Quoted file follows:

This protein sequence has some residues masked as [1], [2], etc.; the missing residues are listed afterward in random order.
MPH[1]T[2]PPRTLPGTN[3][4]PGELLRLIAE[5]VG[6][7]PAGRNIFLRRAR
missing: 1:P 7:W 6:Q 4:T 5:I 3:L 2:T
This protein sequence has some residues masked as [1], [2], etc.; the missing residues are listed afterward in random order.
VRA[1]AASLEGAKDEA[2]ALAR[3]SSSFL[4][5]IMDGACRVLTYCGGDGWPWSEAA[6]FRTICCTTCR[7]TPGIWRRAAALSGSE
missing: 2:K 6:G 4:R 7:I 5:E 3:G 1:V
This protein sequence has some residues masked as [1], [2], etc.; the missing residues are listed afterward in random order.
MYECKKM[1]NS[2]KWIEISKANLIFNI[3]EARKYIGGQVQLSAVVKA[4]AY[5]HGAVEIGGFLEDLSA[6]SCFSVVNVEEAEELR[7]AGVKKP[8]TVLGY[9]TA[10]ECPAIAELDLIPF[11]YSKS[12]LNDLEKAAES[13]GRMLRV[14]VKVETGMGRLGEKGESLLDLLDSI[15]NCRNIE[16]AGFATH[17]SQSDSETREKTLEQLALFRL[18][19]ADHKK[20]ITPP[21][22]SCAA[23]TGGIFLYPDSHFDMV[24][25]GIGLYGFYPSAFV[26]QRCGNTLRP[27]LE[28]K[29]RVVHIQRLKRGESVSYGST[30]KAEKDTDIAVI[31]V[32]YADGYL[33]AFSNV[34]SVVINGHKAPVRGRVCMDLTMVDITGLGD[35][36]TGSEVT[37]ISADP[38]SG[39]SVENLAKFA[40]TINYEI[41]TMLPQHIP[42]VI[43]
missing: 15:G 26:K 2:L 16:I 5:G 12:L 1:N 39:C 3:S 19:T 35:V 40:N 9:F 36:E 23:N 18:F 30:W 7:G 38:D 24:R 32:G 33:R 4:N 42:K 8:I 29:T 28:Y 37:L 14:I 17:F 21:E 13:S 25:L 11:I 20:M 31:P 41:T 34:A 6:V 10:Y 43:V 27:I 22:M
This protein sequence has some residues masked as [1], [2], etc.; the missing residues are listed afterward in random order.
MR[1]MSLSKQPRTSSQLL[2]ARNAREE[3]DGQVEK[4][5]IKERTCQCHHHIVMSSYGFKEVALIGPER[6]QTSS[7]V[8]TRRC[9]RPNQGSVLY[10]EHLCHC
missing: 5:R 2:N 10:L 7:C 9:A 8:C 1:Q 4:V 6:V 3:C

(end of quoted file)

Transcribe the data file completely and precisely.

This protein sequence has some residues masked as [1], [2], etc.; the missing residues are listed afterward in random order.
MPH[1]T[2]PPRTLPGTN[3][4]PGELLRLIAE[5]VG[6][7]PAGRNIFLRRAR
missing: 1:P 7:W 6:Q 4:T 5:I 3:L 2:T
This protein sequence has some residues masked as [1], [2], etc.; the missing residues are listed afterward in random order.
VRA[1]AASLEGAKDEA[2]ALAR[3]SSSFL[4][5]IMDGACRVLTYCGGDGWPWSEAA[6]FRTICCTTCR[7]TPGIWRRAAALSGSE
missing: 2:K 6:G 4:R 7:I 5:E 3:G 1:V
This protein sequence has some residues masked as [1], [2], etc.; the missing residues are listed afterward in random order.
MYECKKM[1]NS[2]KWIEISKANLIFNI[3]EARKYIGGQVQLSAVVKA[4]AY[5]HGAVEIGGFLEDLSA[6]SCFSVVNVEEAEELR[7]AGVKKP[8]TVLGY[9]TA[10]ECPAIAELDLIPF[11]YSKS[12]LNDLEKAAES[13]GRMLRV[14]VKVETGMGRLGEKGESLLDLLDSI[15]NCRNIE[16]AGFATH[17]SQSDSETREKTLEQLALFRL[18][19]ADHKK[20]ITPP[21][22]SCAA[23]TGGIFLYPDSHFDMV[24][25]GIGLYGFYPSAFV[26]QRCGNTLRP[27]LE[28]K[29]RVVHIQRLKRGESVSYGST[30]KAEKDTDIAVI[31]V[32]YADGYL[33]AFSNV[34]SVVINGHKAPVRGRVCMDLTMVDITGLGD[35][36]TGSEVT[37]ISADP[38]SG[39]SVENLAKFA[40]TINYEI[41]TMLPQHIP[42]VI[43]
missing: 15:G 26:K 2:L 16:I 5:G 12:L 1:N 39:C 3:S 19:T 35:V 40:N 9:F 36:E 23:N 18:F 30:W 7:G 38:D 24:R 32:G 33:R 4:N 42:K 8:I 29:T 28:Y 37:L 14:I 17:F 21:E 13:S 25:L 11:I 20:M 31:P 41:T 34:A 6:V 10:Y 43:V 27:I 22:M
This protein sequence has some residues masked as [1], [2], etc.; the missing residues are listed afterward in random order.
MR[1]MSLSKQPRTSSQLL[2]ARNAREE[3]DGQVEK[4][5]IKERTCQCHHHIVMSSYGFKEVALIGPER[6]QTSS[7]V[8]TRRC[9]RPNQGSVLY[10]EHLCHC
missing: 5:R 2:N 10:L 7:C 9:A 8:C 1:Q 4:V 6:V 3:C